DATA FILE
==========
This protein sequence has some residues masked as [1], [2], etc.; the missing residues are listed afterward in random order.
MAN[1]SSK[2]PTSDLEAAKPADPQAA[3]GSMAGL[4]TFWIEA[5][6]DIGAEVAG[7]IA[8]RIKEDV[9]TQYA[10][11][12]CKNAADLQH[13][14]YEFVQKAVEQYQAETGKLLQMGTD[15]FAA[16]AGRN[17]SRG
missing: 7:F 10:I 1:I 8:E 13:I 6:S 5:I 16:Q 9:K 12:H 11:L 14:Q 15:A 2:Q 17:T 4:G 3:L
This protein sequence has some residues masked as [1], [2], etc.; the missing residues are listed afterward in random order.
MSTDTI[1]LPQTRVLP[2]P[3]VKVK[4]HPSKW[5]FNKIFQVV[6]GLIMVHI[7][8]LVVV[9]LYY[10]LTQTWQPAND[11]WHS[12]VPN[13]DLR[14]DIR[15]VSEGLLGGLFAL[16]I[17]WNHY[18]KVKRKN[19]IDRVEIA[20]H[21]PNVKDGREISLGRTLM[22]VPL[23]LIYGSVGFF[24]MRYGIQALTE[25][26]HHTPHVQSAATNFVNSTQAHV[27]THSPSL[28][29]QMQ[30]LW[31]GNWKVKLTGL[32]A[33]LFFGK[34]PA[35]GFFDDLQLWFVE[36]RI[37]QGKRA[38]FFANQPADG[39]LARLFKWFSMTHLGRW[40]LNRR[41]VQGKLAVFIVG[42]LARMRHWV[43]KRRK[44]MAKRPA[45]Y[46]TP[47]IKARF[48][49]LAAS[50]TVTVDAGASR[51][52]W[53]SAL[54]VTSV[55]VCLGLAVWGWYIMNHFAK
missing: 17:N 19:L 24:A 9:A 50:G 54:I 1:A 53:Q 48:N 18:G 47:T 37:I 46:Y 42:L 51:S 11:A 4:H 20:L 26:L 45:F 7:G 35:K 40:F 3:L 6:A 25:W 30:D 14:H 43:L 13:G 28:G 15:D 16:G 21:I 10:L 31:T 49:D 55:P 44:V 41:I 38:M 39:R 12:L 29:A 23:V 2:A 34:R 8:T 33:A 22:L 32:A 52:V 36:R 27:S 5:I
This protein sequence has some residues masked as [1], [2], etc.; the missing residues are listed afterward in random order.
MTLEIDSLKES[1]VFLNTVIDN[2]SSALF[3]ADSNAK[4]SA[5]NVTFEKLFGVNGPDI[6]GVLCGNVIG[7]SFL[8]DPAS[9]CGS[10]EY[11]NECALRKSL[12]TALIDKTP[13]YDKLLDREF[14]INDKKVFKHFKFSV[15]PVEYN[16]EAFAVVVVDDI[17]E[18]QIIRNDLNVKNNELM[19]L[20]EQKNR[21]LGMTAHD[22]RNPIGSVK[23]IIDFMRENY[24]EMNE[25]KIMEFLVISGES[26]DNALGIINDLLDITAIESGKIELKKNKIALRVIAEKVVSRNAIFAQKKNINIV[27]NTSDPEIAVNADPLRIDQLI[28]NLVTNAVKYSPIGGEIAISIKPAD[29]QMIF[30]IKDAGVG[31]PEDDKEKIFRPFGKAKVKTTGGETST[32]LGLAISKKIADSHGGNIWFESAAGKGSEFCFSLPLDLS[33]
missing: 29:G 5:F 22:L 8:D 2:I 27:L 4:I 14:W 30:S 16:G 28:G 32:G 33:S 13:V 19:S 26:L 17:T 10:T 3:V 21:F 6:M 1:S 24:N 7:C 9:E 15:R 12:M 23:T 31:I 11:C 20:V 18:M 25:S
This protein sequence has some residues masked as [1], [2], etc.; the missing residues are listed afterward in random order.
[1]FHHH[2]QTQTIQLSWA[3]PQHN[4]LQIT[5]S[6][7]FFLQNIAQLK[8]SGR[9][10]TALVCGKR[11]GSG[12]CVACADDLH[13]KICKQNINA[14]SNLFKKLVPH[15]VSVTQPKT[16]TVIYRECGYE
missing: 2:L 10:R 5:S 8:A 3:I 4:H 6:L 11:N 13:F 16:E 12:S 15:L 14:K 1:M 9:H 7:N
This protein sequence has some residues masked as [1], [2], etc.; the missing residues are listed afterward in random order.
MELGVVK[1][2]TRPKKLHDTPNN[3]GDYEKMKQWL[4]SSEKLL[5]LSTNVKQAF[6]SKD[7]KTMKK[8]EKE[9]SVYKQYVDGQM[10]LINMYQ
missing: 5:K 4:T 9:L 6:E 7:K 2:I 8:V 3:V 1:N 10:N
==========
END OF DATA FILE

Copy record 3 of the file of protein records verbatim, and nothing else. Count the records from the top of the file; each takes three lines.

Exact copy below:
This protein sequence has some residues masked as [1], [2], etc.; the missing residues are listed afterward in random order.
MTLEIDSLKES[1]VFLNTVIDN[2]SSALF[3]ADSNAK[4]SA[5]NVTFEKLFGVNGPDI[6]GVLCGNVIG[7]SFL[8]DPAS[9]CGS[10]EY[11]NECALRKSL[12]TALIDKTP[13]YDKLLDREF[14]INDKKVFKHFKFSV[15]PVEYN[16]EAFAVVVVDDI[17]E[18]QIIRNDLNVKNNELM[19]L[20]EQKNR[21]LGMTAHD[22]RNPIGSVK[23]IIDFMRENY[24]EMNE[25]KIMEFLVISGES[26]DNALGIINDLLDITAIESGKIELKKNKIALRVIAEKVVSRNAIFAQKKNINIV[27]NTSDPEIAVNADPLRIDQLI[28]NLVTNAVKYSPIGGEIAISIKPAD[29]QMIF[30]IKDAGVG[31]PEDDKEKIFRPFGKAKVKTTGGETST[32]LGLAISKKIADSHGGNIWFESAAGKGSEFCFSLPLDLS[33]
missing: 29:G 5:F 22:L 8:D 2:I 27:L 4:I 14:W 30:S 16:G 28:G 32:G 33:S 13:V 19:S 26:L 17:T 10:T 3:V 21:F 6:M 1:S 24:N 7:C 9:E 15:R 12:M 23:T 31:I 11:C 20:V 18:M 25:S